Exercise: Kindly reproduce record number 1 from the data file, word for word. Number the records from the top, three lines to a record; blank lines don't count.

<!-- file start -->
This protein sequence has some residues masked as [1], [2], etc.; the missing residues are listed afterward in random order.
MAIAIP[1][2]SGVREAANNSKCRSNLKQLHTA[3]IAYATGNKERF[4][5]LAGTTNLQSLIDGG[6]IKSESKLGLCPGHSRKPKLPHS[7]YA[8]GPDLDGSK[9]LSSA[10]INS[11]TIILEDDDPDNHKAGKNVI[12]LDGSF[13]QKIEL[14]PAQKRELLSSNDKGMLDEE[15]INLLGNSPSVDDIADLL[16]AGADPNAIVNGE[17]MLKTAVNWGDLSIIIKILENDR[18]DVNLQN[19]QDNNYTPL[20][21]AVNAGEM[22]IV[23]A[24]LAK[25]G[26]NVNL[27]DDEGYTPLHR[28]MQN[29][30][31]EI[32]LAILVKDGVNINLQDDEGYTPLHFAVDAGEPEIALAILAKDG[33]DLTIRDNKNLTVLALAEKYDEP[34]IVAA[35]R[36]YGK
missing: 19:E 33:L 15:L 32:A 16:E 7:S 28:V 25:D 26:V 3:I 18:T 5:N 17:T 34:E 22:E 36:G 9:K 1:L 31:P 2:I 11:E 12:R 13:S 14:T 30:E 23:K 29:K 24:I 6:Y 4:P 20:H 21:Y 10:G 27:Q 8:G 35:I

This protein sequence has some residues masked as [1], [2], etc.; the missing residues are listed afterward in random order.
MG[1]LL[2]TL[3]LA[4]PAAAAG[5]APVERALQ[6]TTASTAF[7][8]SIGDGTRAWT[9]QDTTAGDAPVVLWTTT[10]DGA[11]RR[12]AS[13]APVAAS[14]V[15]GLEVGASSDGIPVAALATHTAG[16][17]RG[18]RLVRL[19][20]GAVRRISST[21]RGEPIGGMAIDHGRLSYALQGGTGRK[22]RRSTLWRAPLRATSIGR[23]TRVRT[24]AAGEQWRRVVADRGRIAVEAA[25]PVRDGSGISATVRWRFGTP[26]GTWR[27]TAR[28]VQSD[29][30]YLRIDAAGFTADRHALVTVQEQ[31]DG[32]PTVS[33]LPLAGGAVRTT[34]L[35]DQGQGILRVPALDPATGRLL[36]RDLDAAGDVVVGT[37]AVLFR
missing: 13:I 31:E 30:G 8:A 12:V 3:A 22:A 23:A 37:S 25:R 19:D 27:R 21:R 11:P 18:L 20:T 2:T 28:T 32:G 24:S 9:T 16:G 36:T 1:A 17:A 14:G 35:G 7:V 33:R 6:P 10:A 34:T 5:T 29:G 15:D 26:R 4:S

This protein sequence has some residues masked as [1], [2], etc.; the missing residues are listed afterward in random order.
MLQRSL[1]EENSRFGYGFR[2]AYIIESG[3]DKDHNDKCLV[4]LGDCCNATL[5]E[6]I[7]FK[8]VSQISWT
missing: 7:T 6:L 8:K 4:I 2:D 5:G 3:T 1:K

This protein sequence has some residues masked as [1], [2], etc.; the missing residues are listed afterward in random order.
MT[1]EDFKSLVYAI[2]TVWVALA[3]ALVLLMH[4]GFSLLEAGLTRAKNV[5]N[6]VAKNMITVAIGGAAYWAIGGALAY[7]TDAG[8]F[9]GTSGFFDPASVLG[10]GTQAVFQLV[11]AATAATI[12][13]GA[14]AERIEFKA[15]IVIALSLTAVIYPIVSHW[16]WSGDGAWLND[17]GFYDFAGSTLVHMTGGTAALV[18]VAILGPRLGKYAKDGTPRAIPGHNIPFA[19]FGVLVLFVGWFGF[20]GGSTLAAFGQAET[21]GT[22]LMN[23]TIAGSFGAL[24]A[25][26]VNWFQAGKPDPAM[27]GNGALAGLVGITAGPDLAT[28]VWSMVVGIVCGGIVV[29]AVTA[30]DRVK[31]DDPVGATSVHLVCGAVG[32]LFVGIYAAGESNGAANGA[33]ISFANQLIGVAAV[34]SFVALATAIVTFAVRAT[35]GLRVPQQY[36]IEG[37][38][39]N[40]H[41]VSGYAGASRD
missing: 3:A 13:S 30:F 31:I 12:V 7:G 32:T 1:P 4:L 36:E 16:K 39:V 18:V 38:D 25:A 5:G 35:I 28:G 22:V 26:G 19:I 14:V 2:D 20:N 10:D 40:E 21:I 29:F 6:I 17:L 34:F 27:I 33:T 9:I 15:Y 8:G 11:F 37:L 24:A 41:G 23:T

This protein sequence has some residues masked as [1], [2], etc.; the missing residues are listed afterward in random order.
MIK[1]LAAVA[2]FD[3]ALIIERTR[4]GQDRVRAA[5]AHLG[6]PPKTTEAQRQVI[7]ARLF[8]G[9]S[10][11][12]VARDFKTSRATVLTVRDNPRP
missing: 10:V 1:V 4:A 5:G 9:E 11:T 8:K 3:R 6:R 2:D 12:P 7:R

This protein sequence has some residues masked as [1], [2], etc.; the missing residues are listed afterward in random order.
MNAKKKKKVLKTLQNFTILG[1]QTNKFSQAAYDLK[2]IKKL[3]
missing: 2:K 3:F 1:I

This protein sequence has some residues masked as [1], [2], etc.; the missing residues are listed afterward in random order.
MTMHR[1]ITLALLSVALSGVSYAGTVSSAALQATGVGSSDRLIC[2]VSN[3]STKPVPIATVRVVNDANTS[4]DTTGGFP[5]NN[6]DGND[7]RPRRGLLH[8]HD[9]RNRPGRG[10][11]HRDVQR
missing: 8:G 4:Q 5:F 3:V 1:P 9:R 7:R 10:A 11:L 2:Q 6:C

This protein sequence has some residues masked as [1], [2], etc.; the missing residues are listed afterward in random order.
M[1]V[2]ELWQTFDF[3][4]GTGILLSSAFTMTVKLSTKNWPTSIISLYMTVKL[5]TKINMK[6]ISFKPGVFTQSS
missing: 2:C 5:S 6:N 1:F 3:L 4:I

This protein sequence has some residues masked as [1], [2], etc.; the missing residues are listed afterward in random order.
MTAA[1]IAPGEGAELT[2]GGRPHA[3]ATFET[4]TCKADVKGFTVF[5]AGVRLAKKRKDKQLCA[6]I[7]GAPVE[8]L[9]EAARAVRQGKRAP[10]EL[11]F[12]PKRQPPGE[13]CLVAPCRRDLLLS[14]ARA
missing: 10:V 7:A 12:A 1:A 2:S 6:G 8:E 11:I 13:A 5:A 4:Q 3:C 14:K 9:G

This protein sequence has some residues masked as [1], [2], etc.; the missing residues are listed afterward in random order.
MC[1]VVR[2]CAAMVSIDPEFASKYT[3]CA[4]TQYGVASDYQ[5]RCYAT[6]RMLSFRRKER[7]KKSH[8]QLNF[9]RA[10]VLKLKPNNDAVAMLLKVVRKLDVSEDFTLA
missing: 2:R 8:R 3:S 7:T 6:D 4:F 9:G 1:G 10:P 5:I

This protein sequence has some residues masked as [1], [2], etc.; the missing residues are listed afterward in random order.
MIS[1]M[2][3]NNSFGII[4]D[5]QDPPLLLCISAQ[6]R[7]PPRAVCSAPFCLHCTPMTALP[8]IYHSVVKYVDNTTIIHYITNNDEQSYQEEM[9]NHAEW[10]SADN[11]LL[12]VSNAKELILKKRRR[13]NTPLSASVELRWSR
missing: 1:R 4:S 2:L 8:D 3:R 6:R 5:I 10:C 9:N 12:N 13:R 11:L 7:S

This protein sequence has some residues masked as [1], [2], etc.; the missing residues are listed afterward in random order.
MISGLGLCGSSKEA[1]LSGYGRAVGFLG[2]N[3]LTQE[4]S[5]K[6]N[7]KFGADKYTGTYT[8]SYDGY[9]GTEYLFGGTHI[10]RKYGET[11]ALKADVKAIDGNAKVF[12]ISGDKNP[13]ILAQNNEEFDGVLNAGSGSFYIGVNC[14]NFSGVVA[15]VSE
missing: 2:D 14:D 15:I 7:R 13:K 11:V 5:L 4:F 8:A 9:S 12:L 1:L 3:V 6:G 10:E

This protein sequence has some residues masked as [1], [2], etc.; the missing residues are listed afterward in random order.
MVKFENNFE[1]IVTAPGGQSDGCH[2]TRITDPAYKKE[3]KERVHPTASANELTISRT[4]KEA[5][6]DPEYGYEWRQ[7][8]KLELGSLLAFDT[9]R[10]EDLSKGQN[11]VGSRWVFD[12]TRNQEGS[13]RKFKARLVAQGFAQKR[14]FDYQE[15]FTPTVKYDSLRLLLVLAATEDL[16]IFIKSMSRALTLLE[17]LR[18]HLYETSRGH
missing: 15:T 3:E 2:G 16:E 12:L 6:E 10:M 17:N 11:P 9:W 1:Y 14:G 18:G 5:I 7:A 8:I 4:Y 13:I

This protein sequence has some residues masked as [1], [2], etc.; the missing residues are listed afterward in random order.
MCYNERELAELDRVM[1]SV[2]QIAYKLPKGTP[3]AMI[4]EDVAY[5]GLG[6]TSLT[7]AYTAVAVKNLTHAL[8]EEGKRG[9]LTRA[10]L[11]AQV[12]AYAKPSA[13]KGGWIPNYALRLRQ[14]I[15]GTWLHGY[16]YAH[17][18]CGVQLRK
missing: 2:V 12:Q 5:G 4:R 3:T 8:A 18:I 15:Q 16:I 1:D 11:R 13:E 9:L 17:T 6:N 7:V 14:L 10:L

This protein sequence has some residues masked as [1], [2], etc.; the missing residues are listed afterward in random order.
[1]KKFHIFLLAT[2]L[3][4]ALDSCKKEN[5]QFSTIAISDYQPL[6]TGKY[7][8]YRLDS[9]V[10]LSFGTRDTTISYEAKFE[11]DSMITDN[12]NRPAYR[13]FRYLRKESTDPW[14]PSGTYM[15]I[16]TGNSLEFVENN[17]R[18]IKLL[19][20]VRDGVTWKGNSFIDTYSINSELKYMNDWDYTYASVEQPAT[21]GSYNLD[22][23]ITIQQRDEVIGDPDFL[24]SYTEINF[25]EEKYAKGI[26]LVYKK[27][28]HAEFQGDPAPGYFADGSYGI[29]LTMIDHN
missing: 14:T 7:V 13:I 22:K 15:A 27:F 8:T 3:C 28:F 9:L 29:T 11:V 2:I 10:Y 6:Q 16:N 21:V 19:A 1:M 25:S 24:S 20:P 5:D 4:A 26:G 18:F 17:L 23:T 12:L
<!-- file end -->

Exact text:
This protein sequence has some residues masked as [1], [2], etc.; the missing residues are listed afterward in random order.
MAIAIP[1][2]SGVREAANNSKCRSNLKQLHTA[3]IAYATGNKERF[4][5]LAGTTNLQSLIDGG[6]IKSESKLGLCPGHSRKPKLPHS[7]YA[8]GPDLDGSK[9]LSSA[10]INS[11]TIILEDDDPDNHKAGKNVI[12]LDGSF[13]QKIEL[14]PAQKRELLSSNDKGMLDEE[15]INLLGNSPSVDDIADLL[16]AGADPNAIVNGE[17]MLKTAVNWGDLSIIIKILENDR[18]DVNLQN[19]QDNNYTPL[20][21]AVNAGEM[22]IV[23]A[24]LAK[25]G[26]NVNL[27]DDEGYTPLHR[28]MQN[29][30][31]EI[32]LAILVKDGVNINLQDDEGYTPLHFAVDAGEPEIALAILAKDG[33]DLTIRDNKNLTVLALAEKYDEP[34]IVAA[35]R[36]YGK
missing: 19:E 33:L 15:L 32:A 16:E 7:S 28:V 25:D 26:V 3:I 18:T 5:N 17:T 34:E 22:E 36:G 9:K 1:L 31:P 2:I 11:E 12:R 13:S 14:T 30:E 23:K 29:K 24:I 6:Y 4:P 20:H 21:Y 10:G 27:Q 8:G 35:I